As Chairman of the Swindon Museum and Art Gallery Trust, I was pleased to read that the outgoing editor of the Swindon Heritage magazine, Graham Carter, supports our bid to build a new museum and art gallery in the town centre. However, I must correct some of the inaccuracies in his column. Graham says quite rightly that the Trust put its hands up at the event we organised at New College in April 2017, and agreed that engagement with the public up until then could have been better.
Last month figures released by the government indicated that the south west of England had the highest rate of suicide of any region in England. Over the course of 2016, 12.2 people in every 100,000 took their own lives, though the rate increased to 18.8 in 100,000 males yet across England, suicide was listed as the cause of death for 9.5 per 100,000 population.
Wiltshire Police would like to speak to a man after an incident in which a woman in her 30’s was touched inappropriately inside the Premier store on Cricklade Road, Swindon. The incident took place at 6:30pm on 19 September. PC Nathan Martin, Swindon North CPT, said: “We take reports of this nature very seriously and are carrying out a number of lines of enquiry.
Muck Rack makes it simple to find people, tweets, or articles that mention any name, keyword, company, hashtag etc. We've compiled this guide to help you make the most of your search.
Selecting a term
Start searching tweets, articles from media outlets, articles mentioned in tweets, journalists'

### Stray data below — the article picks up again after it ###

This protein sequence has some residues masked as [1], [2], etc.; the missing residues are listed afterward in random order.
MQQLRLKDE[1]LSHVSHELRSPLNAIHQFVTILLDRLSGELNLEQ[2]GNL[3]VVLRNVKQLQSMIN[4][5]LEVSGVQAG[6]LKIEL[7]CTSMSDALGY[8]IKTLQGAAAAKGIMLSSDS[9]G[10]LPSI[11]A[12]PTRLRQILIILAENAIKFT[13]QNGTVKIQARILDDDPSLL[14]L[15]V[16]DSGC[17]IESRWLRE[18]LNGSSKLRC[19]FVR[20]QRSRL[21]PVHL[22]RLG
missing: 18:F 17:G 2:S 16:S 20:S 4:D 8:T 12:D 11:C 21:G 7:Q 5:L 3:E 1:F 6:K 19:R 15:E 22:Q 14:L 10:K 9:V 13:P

names, titles and bios with some suggested searches:
Companies or Topics (e.g. iPhone, Microsoft)
Phrases (e.g. "cloud computing") — use quotes to keep the terms together
Twitter handles (e.g. @username) — returns those who have mentioned or replied to
Names (e.g. "David Pogue")
Hashtags (e.g. #sxsw, #london2012)
Bio details (e.g. vegan, Olympics, father)
Muck Rack's Advanced Search allows for many boolean operators.
Find results that mention multiple specified terms, use AND or
+. For example, ensure each result contains both Elon Musk and Mark Zuckerberg by
searching Musk AND Zuckerberg or Musk + Zuckerberg.
Use the operators OR or , to broaden your search when you'd like either of
multiple terms to appear in results. (This is the default behavior of our search when no operators
are used). For example, results will contain either cake or cookie by searching cake OR cookie or cake,cookie
Use NOT or - to subtract results from your search. For
example, searching Disney will yield results about the Walt Disney Company as well as Walt Disney
World Resort. To exclude mentions of Disney World, search for Disney -World or Disney
When using one of these operators with a phrase, enclose it in quotation marks. For example, you can
find results about smartphones excluding Apple's iPhone 4S by searching smartphone -"iPhone
Exact case matching or punctuation
If you're searching for a brand name or keyword that relies on specific punctuation marks or capitalization, you can
find results that match your exact query by adding matchcase: before the keyword you're searching for, like matchcase:E*TRADE .
Use parentheses to separate multiple
boolean phrases. For example, to find journalists talking about having fun in Disney World or
Disneyland, search for ("disney world" OR disneyland) AND fun.
An asterisk can be used to search for any variation of a root word truncated by the asterisk. For example, searching for admin* will return results for administrator, administration, administer, administered, etc.
A near operator is an AND operator where you can control the distance between the words. You can vary the distance the near operation uses by adding a forward slash and number (between 0-99) such as strawberries NEAR/10 "whipped cream", which means the strawberries must exist within 10 words of "whipped cream".